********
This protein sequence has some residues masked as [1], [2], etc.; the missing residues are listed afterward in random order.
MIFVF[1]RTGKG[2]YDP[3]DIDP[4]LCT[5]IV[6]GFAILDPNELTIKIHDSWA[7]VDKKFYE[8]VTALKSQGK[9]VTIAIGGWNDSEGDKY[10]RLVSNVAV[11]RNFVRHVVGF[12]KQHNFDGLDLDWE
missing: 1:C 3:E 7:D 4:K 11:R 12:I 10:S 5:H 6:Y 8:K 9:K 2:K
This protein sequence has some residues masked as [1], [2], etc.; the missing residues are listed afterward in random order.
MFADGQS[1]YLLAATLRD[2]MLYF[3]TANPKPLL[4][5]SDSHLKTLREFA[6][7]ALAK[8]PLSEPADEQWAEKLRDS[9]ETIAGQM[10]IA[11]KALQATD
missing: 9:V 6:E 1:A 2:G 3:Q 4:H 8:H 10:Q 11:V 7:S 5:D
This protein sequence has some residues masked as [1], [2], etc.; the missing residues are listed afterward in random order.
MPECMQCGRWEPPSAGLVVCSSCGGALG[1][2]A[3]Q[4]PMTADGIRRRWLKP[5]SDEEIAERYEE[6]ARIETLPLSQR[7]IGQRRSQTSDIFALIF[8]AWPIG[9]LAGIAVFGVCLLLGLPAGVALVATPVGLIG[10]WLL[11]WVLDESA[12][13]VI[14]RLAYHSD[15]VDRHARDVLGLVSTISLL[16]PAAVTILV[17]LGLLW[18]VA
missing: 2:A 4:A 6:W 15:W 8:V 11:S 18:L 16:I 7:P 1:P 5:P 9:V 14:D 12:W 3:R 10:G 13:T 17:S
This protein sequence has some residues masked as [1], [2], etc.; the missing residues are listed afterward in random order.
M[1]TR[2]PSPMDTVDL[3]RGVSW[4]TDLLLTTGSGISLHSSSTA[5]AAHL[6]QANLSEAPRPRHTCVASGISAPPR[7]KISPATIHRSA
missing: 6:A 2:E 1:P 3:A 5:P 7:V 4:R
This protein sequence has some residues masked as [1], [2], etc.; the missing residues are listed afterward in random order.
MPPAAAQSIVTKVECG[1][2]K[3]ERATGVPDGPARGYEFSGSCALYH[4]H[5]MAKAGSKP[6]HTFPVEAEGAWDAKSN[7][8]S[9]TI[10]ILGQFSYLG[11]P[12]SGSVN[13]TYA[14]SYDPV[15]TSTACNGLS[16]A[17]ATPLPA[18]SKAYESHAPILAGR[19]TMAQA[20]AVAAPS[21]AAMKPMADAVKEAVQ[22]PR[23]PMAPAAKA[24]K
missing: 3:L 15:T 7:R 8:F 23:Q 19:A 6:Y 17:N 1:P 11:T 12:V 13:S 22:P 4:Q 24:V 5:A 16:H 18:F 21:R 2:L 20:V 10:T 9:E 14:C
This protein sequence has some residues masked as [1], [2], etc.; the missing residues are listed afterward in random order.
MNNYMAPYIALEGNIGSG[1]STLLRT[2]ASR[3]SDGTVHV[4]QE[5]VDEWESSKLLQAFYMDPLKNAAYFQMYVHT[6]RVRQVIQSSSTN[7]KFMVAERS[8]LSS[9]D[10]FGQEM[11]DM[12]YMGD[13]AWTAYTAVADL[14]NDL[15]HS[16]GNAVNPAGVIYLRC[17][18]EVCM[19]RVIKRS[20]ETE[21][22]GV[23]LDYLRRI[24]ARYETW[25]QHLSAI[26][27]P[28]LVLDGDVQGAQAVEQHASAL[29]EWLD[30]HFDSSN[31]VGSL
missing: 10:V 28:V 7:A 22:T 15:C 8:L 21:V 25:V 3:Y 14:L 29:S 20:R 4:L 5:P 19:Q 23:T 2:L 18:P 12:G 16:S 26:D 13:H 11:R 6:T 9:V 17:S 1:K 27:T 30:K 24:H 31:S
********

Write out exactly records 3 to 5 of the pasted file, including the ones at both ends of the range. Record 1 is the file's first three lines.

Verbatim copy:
This protein sequence has some residues masked as [1], [2], etc.; the missing residues are listed afterward in random order.
MPECMQCGRWEPPSAGLVVCSSCGGALG[1][2]A[3]Q[4]PMTADGIRRRWLKP[5]SDEEIAERYEE[6]ARIETLPLSQR[7]IGQRRSQTSDIFALIF[8]AWPIG[9]LAGIAVFGVCLLLGLPAGVALVATPVGLIG[10]WLL[11]WVLDESA[12][13]VI[14]RLAYHSD[15]VDRHARDVLGLVSTISLL[16]PAAVTILV[17]LGLLW[18]VA
missing: 2:A 4:A 6:W 15:W 8:V 11:S 18:L 16:I 7:P 1:P 5:P 9:V 14:D 12:W 3:R 10:G 13:T 17:S
This protein sequence has some residues masked as [1], [2], etc.; the missing residues are listed afterward in random order.
M[1]TR[2]PSPMDTVDL[3]RGVSW[4]TDLLLTTGSGISLHSSSTA[5]AAHL[6]QANLSEAPRPRHTCVASGISAPPR[7]KISPATIHRSA
missing: 6:A 2:E 1:P 3:A 5:P 7:V 4:R
This protein sequence has some residues masked as [1], [2], etc.; the missing residues are listed afterward in random order.
MPPAAAQSIVTKVECG[1][2]K[3]ERATGVPDGPARGYEFSGSCALYH[4]H[5]MAKAGSKP[6]HTFPVEAEGAWDAKSN[7][8]S[9]TI[10]ILGQFSYLG[11]P[12]SGSVN[13]TYA[14]SYDPV[15]TSTACNGLS[16]A[17]ATPLPA[18]SKAYESHAPILAGR[19]TMAQA[20]AVAAPS[21]AAMKPMADAVKEAVQ[22]PR[23]PMAPAAKA[24]K
missing: 3:L 15:T 7:R 8:F 23:Q 19:A 6:Y 17:N 1:P 11:T 12:V 13:S 22:P 4:Q 24:V 5:A 16:H 18:F 21:R 2:L 20:V 10:T 9:E 14:C